What’s a preference clause in term sheets?

Here is another term from a term sheet that first-time founders need to know.

Liquidation preference clause: This is the clause that sets out how the early investors are rewarded for the risk that they have taken. This clause is triggered in case of a “liquidation” of a startup. What is a Liquidation event? It includes mergers, sales, acquisition, transfer of control of the company.

“Preference” is granted to early investors because they get “preferred” shares in return for their investment. What are the preferred shares? Generally, the shareholders of preferred shares have greater rights to the assets of the company over their common stock counterparts. Check out this link for more details on the difference)

A preference clause may look like this: “In the event of any liquidation or winding up of the company, the holders of the Series A Preferred shall be entitled to receive in preference to the holders of the Common Stock a per-share amount equal to [x] the Original Purchase Price plus any declared but unpaid dividends (the Liquidation Preference).” (from Brad Feld’s excellent blog)

So what does that mean in practice?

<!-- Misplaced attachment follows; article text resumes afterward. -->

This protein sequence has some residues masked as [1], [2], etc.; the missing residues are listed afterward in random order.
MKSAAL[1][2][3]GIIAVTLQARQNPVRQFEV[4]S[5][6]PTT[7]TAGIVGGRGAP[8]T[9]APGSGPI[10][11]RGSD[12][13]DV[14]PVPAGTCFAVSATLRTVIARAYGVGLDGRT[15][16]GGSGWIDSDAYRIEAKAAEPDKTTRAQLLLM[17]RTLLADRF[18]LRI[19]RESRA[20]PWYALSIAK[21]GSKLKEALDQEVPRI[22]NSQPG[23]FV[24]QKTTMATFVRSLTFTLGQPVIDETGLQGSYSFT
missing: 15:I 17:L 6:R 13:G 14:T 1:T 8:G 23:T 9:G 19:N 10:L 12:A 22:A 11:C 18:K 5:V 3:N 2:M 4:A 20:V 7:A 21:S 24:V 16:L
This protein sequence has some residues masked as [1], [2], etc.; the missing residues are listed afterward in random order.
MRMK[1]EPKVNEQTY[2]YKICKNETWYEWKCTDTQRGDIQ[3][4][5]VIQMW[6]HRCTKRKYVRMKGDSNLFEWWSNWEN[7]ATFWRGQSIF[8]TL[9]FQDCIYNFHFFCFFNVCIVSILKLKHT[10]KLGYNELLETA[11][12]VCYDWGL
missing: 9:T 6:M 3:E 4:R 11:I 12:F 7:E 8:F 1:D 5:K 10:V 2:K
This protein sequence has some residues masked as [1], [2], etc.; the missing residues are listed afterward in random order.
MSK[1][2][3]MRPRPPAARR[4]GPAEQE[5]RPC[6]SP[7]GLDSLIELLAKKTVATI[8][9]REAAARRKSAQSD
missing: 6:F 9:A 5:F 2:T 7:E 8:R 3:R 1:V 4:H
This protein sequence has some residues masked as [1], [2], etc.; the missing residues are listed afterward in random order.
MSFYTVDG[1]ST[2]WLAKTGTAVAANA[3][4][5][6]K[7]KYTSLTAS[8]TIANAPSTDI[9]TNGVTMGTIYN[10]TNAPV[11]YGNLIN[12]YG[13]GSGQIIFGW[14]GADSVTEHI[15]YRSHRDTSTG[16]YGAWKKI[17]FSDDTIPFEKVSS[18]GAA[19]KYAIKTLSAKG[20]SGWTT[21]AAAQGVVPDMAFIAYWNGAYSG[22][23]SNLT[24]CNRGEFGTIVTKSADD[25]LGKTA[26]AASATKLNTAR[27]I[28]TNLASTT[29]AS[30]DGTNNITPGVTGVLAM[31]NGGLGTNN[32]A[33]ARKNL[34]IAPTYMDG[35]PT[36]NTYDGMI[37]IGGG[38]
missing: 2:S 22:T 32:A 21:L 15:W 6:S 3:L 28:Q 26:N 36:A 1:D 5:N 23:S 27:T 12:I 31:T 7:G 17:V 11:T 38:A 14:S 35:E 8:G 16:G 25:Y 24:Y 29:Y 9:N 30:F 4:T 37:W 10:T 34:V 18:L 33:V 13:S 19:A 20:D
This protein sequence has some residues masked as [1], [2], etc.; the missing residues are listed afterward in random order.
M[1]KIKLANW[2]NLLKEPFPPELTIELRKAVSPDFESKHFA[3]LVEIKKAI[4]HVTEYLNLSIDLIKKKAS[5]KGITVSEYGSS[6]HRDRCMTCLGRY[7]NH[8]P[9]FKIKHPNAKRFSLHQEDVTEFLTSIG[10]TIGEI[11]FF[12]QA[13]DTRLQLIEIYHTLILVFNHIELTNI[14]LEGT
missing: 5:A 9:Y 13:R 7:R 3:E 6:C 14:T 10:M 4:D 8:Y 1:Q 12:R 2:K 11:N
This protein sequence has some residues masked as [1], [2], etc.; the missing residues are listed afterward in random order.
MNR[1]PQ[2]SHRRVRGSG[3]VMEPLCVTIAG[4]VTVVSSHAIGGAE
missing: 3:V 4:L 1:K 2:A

1) Suppose a series A investor invests $1M and gets a 1x preference on her investment. Assume the startup company is acquired for $10M, then the investor receives $1M back first, before the common stock shareholders.

2) Suppose a series A investor invests $1M and gets a 10x preference on her investment. Assume the startup company is acquired for $10 M, then the investor receives the entire $10M, and the common stock shareholders get $0.00!

Situation two above is an extreme scenario that I have shown for effect. It rarely happens because early investors know that this kind of a preference clause will not motivate the founders and their teams to work their tails off on their startup. That is not what an investor wants! Smart investors will try and balance their need for returns with their need to keep the management and the team of the startup motivated enough to produce those returns.

The lesson for founders? Negotiate to keep preference as close to 1x as possible. Usually, you will end up in the 1x to 2x liquidation preference range. Please don’t sign up with investors who need more than that unless you are desperate for funding (I know, easier said than done!).

The “preference clause” operates in conjunction with the “participation” clause, and I will cover that in a later post.

Originally published at https://www.linkedin.com.

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Life-long Learner| Interested in all things Digital| Ex-Startup founder| Father of a lovely daughter | Into Dad jokes (much to her chagrin!)

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Renjit Philip

Life-long Learner| Interested in all things Digital| Ex-Startup founder| Father of a lovely daughter | Into Dad jokes (much to her chagrin!)